Welcome to Open Science
Contact Us
Home Books Journals Submission Open Science Join Us News Unsubscribe Page
Uptake and Transport of Manganese Ion in Relation to the Positions of a Root for Pea Plant Observed by Micro-magnetic Resonance Imaging
Current Issue
Volume 6, 2018
Issue 1 (February)
Pages: 8-13   |   Vol. 6, No. 1, February 2018   |   Follow on         
Paper in PDF Downloads: 30   Since Mar. 13, 2018 Views: 441   Since Mar. 13, 2018
Authors
[1]
Mika Koizumi, Research Institute for Science and Engineering, Waseda University, Tokyo, Japan.
[2]
Hiromi Kano, Oak-Hill Georgic Patch-Work Laboratory, Chiba, Japan.
Abstract
Pea seedlings (Pisum sativum L.) were cultured using moist tubes with wet gauze cloth. Manganese ion uptake and transport in the root were observed using a dedicated micro-magnetic resonance imaging (MRI) device equipped with a 1.0-Tesla (T) permanent magnet, and 30-mm and 20-mm solenoid coil detectors. Signal enhancement with absorbed paramagnetic manganese ion on T1-weighted images was tracked using time-lapse imaging. Differential maximum intensity projection (MIP) and slice images were examined to discern movement of manganese between individual root tissues. Long-distance transport of the ion along roots and radial movement of the ion from outside to the stele through the cortex of roots were visualized. Manganese ion was transported through the stele when the ion was applied from a lower level than the observation position. Manganese was taken up rapidly near the root tip, and the velocity of uptake became slow depending on the distance from the root tip when measurements were carried out for immersed roots in manganese solution. The root apex, where enhancement was weak, seemed to have a different property than other parts of the root. Ions first filled the cortex and then moved to the stele in the transverse sections. Enhanced signals remained in the stele for a while after the enhancement disappeared from the cortex.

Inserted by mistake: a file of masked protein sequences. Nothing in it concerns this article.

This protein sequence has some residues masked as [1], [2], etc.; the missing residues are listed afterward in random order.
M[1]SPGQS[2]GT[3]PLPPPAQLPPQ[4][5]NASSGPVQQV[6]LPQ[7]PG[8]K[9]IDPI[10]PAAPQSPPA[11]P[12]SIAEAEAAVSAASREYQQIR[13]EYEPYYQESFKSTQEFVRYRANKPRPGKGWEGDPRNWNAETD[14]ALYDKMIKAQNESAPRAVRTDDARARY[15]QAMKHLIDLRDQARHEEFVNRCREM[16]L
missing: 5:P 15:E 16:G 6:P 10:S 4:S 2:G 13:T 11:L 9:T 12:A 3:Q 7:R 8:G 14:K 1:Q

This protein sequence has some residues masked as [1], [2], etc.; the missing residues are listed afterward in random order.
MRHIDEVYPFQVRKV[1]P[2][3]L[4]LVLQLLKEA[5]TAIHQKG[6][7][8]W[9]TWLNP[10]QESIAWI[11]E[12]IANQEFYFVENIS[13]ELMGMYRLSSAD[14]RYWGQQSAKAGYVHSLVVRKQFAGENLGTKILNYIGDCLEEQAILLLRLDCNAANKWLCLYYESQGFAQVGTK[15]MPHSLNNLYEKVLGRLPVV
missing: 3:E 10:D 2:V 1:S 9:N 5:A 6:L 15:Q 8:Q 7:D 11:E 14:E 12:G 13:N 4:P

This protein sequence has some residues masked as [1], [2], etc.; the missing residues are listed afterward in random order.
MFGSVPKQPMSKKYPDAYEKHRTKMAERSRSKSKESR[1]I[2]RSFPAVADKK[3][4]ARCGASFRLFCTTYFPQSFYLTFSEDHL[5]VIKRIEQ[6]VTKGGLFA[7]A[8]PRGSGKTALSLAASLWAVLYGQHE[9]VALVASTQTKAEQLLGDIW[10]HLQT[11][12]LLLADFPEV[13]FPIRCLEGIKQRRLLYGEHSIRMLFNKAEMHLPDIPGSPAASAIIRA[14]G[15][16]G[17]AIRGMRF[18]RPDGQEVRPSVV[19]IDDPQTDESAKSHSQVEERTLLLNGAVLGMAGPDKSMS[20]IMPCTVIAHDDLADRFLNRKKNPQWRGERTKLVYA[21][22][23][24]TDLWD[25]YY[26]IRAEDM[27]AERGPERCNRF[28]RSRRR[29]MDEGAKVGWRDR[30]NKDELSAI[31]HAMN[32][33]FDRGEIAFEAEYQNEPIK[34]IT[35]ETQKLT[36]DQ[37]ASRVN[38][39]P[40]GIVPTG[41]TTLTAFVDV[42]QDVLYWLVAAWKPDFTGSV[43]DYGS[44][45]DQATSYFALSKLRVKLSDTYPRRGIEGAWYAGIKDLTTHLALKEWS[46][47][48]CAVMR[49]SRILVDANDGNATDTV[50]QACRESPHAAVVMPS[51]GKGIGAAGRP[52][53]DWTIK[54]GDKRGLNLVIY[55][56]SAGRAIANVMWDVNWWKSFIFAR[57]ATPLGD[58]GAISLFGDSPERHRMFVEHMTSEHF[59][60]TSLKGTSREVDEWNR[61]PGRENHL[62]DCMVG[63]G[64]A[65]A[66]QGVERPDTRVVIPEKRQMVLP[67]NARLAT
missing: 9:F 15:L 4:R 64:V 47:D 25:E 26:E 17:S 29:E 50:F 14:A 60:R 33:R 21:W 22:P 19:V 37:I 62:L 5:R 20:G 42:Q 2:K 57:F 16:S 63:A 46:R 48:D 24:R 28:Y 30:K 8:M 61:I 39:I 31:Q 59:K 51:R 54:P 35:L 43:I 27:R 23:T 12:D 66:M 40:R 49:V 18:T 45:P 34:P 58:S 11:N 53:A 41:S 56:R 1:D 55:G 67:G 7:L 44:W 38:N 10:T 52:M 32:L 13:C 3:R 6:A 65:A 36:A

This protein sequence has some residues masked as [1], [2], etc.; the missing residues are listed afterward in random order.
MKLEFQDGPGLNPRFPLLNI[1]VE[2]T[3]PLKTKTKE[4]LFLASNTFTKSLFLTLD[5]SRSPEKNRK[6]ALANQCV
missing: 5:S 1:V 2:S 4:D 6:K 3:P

Keywords
Ion Uptake and Transport, Magnetic Resonance Imaging (MRI), Manganese Solution, Signal Enhancement with Paramagnetic Ion, Pea Plant (Pisum sativum L.), Root Positions
Reference
[1]
Borisjuk, L., Rolletschek, H. and Neuberger, T. Surveying the plant’s world by magnetic resonance imaging. Plant J 2012; 70: 129-146.
[2]
Van As, H. and van Duynhoven, J. MRI of plants and foods. J Magn Reson 2013; 229: 25-34.
[3]
Brown, J. M., Kramer, P. J., Cofer, G. P. and Johnson, G. A. Use of nuclear magnetic resonance microscopy for noninvasive observations of root-soil water relations. Theor Appl Climatol 1990; 42: 229-236.
[4]
MacFall, J. S., Johnson, G. A. and Kramer, P. J. Observation of a water-depletion region surrounding loblolly pine roots by magnetic resonance imaging. Proc Natl Acad Sci, USA 1990; 87: 1203-1207.
[5]
MacFall, J. S., Johnson, G. A. and Kramer, P. J. Comparative water uptake by roots of different ages in seedlings of loblolly pine (Pinus taeda L.). New Phytol 1991; 119: 551-560.
[6]
Terskikh, V. V., Feurtado, J. A., Ren, C., Abrams, S. R. and Kermode, A. R. Water uptake and oil distribution during imbibition of seeds of western white pine (Pinus monticola Dougl. ex D. Don) monitored in vivo using magnetic resonance imaging. Planta 2005; 221: 17-27.
[7]